Native Women Language Keepers: Indigenous Performance Practices — January 28th to February 1st 2013, University of Michigan

Poster Native Women Language Keepers

Native Women Language Keepers: Indigenous Performance Practices. An Arts-Based Research Symposium with playwright Alanis King

January 28th to February 1st 2013, University of Michigan, Ann Arbor
Aanii! Join us for UM’s sixth arts-based research symposium, a week-long exploration of Native women’s practices as language teachers, activists, and artists. In this week, we’re workshopping a play by celebrated Native playwright Alanis King, and we will work in close connection with Miiskwaasinii’ing Nagamojig (The Swamp Singers), a Michigan-based hand-drum group, to create a praise song for Daphne Odjig’s woodland paintings in the University of Michigan’s archives.
This symposium will marry the strengths of the University of Michigan’s Anishinaabemowin language program, a thriving community of language teachers and learners, with our series of arts-based research symposia, in which we investigate ways of knowing through creative means.
In this week, we want to ask questions about the place of performance and women’s work in language survivance and revitalization, about decolonizing methodologies and performance, about honoring Native women artists, and about intercultural performance practices.

Pre-conference events:

Sunday 27th

2pm, Native Campus Community Meet-and-Greet with Alanis King, CSP Conference Room, Angell Hall, Main Campus

Monday 28th

11.30 to 1, Angell Hall 3222
Presentation by Alanis King, an Odawa Playwright/Director originally from the Wikwemikong Unceded Indian Reserve, the first Aboriginal woman to graduate from the National Theatre School of Canada, to English and Ojibwa language undergraduate students.

Tuesday 29th

Symposium Start:
Afternoon, 2pm, Duderstadt Center Video Studio, North Campus
Emilie Monnet is an interdisciplinary artist with Anishnabe and French heritage and a graduate of Ondinnok’s First Nations Theatre training program – in partnership with The National Theatre School of Canada (Montreal, 2007). Emilie co-directed and performed Bird Messengers, for which she was awarded the LOGIQ prize for the most outstanding Art/Culture project of 2011. In May 2012, Emilie directed Songs of Mourning, Songs of Life, a musical theatrical show addressing legacies of genocide and the role of art for collective mourning, in collaboration with the Aboriginal women’s drum group Odaya and the Rwandan traditional musical ensemble, Komezinganzo.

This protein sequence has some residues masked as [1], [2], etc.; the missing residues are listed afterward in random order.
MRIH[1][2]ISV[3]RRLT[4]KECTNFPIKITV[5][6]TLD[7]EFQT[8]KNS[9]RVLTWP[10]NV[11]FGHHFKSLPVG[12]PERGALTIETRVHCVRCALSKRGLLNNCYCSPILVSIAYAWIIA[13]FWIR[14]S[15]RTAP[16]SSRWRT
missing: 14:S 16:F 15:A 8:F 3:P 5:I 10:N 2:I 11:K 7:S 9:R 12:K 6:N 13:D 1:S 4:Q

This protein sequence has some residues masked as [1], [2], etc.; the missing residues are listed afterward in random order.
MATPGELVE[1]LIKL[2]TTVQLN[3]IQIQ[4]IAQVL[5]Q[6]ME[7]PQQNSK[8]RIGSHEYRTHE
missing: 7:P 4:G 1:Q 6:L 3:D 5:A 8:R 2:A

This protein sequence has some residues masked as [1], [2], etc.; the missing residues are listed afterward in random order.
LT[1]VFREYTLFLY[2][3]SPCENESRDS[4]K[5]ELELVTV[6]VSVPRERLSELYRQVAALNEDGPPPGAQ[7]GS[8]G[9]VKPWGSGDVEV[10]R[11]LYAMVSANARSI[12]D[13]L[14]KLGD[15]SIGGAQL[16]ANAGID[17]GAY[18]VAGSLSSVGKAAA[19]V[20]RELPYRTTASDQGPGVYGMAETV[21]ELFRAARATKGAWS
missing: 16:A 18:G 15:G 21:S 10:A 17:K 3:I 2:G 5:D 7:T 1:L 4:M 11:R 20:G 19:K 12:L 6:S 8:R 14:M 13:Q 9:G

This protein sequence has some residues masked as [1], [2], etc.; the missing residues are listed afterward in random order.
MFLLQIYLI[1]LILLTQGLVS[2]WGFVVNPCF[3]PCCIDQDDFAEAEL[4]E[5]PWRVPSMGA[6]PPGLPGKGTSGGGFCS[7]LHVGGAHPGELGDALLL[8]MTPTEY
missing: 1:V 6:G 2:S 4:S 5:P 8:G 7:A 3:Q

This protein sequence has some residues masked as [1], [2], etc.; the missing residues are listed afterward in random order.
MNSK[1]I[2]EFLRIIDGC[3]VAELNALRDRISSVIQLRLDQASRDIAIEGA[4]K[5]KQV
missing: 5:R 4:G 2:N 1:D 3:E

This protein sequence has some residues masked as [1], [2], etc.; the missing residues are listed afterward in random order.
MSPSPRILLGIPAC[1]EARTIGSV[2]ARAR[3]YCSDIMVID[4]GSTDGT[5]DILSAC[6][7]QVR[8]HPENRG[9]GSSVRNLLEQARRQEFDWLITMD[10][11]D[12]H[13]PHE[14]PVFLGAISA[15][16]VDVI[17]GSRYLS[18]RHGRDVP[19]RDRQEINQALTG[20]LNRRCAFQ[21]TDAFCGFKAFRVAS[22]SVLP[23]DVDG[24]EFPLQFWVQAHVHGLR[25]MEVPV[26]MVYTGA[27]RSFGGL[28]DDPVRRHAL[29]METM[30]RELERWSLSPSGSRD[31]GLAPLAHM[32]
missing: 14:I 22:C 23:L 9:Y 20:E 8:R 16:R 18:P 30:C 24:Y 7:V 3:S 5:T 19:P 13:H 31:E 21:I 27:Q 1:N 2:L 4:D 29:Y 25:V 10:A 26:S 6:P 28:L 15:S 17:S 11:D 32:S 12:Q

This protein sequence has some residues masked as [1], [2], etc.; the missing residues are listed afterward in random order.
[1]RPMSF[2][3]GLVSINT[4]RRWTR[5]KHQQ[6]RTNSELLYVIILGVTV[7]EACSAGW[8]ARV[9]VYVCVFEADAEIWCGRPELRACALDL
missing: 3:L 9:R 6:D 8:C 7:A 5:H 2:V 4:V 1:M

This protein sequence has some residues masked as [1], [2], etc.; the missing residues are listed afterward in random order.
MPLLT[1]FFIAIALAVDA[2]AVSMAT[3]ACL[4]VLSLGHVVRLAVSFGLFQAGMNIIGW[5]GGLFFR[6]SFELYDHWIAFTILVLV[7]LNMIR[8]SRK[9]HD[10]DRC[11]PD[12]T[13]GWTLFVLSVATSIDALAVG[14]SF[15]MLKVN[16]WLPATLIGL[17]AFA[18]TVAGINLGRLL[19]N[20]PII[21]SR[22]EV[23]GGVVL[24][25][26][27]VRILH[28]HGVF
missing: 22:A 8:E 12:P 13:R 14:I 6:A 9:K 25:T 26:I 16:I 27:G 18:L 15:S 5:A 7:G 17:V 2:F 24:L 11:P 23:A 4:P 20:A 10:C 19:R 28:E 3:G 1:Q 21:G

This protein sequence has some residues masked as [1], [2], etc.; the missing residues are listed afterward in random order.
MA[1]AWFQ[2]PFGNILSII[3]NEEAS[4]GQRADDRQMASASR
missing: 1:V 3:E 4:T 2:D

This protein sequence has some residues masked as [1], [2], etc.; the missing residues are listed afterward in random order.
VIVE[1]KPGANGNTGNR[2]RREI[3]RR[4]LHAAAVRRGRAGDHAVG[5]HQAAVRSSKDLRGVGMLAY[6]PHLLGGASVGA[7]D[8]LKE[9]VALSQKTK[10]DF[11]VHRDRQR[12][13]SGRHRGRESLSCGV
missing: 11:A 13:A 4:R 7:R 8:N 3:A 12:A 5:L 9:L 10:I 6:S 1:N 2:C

She has two works in development: OKINUM, a one-women interdisciplinary performance inspired by her great great grand-mother, and another theatre collaboration with indigenous artists from the Amazon, Colombia. Emilie’s artistic engagement is inspired by years of social activism with indigenous organizations in Canada and Latin America, and community art projects with incarcerated women and Aboriginal youth. Emilie is the founder and Artistic Director of ONISHKA, an arts organization that fosters artistic collaborations between indigenous peoples worldwide while honoring their richness, diversity and resilience (

Evening, Central Campus North Quad, Room 2435:
7pm, Formal Symposium Opening with Heid Erdrich

Poet Heid E. Erdrich, a member of the Turtle Mountain Band of Ojibwe, was born in Breckenridge, Minnesota, and raised in nearby Wahpeton, North Dakota, where her Ojibwe mother and German American father taught at the Bureau of Indian Affairs boarding school.
Erdrich’s poetry often explores themes of indigenous culture, mothering, and the natural world, using the cadence of oral storytelling and a close attention to sound and meter to drive poems rich with sensory and dreamlike imagery. Erdrich is the author of several poetry collections, including Cell Traffic (2012), National Monuments (2008), winner of the Minnesota Book Award; The Mother’s Tongue (2005), part of Salt Publishing’s award-winning Earthworks Series of Native American and Latin American literature; and Fishing for Myth (1997). In a 2006 review, Twin Cities Daily Planet critic Erin Lynn Marsh described The Mother’s Tongue as “an exploration of our culture’s relationship with the term ‘mother’ and of the beginnings of language.”
With her sister, the writer Louise Erdrich, she founded the Turtle Mountain Writing Workshop. In 2008 the sisters co-founded Birchbark House, an organization that promotes literature written in indigenous languages. The sisters describe their vision on the foundation’s website: “We foresee a vital return to our Native American languages through the efforts of elders that are already underway. In creating ways to keep their words alive, through books, films, teaching and more, we will keep our languages viable and more, we will allow the means for creative fluency, the hallmark of a fully living language.”

Wednesday 30th

11:45 a.m. – 12:45 p.m. Marcie Rendon workshop. Duderstadt Center Video Studio, North Campus.